College Basketball Players Who Will Regret Declaring for the Draft

There have been a ton of players entering their names into the 2022 NBA draft as we go beyond the early entrant deadline. Some of them, including the big three of Chet Holmgren, Paolo Banchero, and Jabari Smith, made the easy decision to turn pro and get their money now.

Others, however, were not as touted, and may have entered a bit early when they could’ve used some extra years of eligibility to improve their game. Here are some of those college basketball players who will regret declaring for the draft.

Kendall Brown, Baylor

The five-star recruit was having a fantastic season until late on when he was outshined by fellow freshman Jeremy Sochan. His inability to become an elite scorer ultimately cost Baylor in the postseason as they dealt with injuries to their star guard duo LJ Cryer and Adam Flagler.

Brown shot the ball well, but wasn’t great from beyond the three, and wasn’t impressive at all at the free-throw line either. Poor free-throw shooting may be the indicator that a player isn’t ready for the NBA quite yet, and that may be the case with Brown.

Because of his potential, he’ll get picked in the mid-late first round, but he definitely could’ve done with another year learning under Scott Drew in Waco.

Walker Kessler, Auburn

Kessler was great for Auburn all year, minus the last few games when the whole Tigers team decided to turn sour. He was an elite shot-blocker and paint presence, averaging 4.6 blocks per game.

Overall, his ability to rebound, score down low, and play defense against fellow big men, coupled with his overall size and stature made his decision rather predictable.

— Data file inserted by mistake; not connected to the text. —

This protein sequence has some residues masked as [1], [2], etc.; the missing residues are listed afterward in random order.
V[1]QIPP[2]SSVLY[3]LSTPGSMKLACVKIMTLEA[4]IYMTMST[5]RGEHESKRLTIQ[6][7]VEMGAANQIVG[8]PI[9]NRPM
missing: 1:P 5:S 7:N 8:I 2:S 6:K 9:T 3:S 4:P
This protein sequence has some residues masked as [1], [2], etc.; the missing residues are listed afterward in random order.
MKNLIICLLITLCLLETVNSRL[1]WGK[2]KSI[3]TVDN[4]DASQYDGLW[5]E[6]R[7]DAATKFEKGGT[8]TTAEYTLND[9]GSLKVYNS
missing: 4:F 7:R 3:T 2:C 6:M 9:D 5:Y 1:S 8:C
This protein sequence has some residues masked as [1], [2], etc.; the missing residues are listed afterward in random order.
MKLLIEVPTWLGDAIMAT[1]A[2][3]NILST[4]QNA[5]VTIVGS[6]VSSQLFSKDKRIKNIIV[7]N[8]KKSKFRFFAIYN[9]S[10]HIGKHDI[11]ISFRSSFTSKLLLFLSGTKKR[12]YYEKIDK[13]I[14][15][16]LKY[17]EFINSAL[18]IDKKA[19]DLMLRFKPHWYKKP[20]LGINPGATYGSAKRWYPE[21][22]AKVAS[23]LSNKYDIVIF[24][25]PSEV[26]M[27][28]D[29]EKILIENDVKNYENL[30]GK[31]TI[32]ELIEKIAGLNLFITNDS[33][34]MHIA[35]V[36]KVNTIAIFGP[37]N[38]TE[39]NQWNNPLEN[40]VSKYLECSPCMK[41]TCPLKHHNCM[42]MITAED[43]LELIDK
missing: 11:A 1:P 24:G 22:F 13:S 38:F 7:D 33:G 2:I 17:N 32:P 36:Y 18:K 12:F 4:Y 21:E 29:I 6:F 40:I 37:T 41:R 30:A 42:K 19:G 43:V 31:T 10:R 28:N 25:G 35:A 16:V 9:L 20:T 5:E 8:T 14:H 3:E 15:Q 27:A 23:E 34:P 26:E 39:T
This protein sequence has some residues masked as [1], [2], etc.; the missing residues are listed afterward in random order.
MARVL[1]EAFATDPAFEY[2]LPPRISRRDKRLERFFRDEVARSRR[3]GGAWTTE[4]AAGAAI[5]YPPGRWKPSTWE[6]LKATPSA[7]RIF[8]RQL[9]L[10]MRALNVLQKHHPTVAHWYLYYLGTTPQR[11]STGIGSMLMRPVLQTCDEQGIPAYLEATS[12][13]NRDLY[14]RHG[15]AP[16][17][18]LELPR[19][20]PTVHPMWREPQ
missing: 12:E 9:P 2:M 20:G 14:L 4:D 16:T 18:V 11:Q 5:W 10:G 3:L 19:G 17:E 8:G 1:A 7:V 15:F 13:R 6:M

Or so you’d think. Kessler has a very limited offensive game, including a rather low basketball IQ outside of pick and roll plays. He has very few abilities in his offensive arsenal, and though he’s shown he can be serviceable at switching onto smaller guards if need be, his tendency to pick up fouls shows a lack of maturity.

Kessler could’ve done with another couple of years in college to develop his game into one of the most dominant college players this century, but instead, he opted to utilize his rising draft stock and leave now.

Drew Timme, Gonzaga

The mustached-man might have been one of college’s best players last season, and the season prior as well. But the junior forward just isn’t an NBA talent.

Timme probably knows it, and the rest of the world does too. But that didn’t stop him from deciding to leave Gonzaga for the professional game. Perhaps it’s because he’s felt like he’s accomplished everything he wanted to, and he has nothing left to prove. But that’s something he’ll look back on and regret later in life.

Timme could’ve chosen to return to another stacked Gonzaga team with the chance to make a deep run. The National Title that has eluded him and Gonzaga’s program would be on the line, and maybe that would’ve just been too much pressure to put on one player.

He’ll likely get drafted in the second round, and I think he has a better chance to make it than most. Maybe his shooting ability and hustle will earn him an NBA spot, and we all hope it does. Everyone is rooting for Timme’s success.

Peyton Watson, UCLA

Watson was UCLA’s main bench piece throughout the season, but the young gun never really showed his true potential all year long in a Bruins uniform.

The former elite recruit played just 12 minutes a game in 32 games played and averaged just three points in each of those contests. He certainly showed flashes, with his 6’8” frame and incredible wingspan length, coupled with top-level athleticism.

He has the ability to become an elite defender with his attributes, but we never quite saw it under Mick Cronin. Maybe the UCA system just wasn’t suited for him, and it’s been clear this was his plan from the very start no matter what happened in his freshman year, but it’s the wrong decision.

Watson will be taken in the second round for potential alone, but he’s years away from developing into an NBA role player.

His shooting numbers were terrible, from all around the court, and Watson needs to find time in the Summer League and in the G-League next year to figure out the kind of ballplayer he wants to be.

If he can do that, he can be very good, but if not, he’ll be looking back on this decision and wishing he had played more than 30 games in a college uniform.

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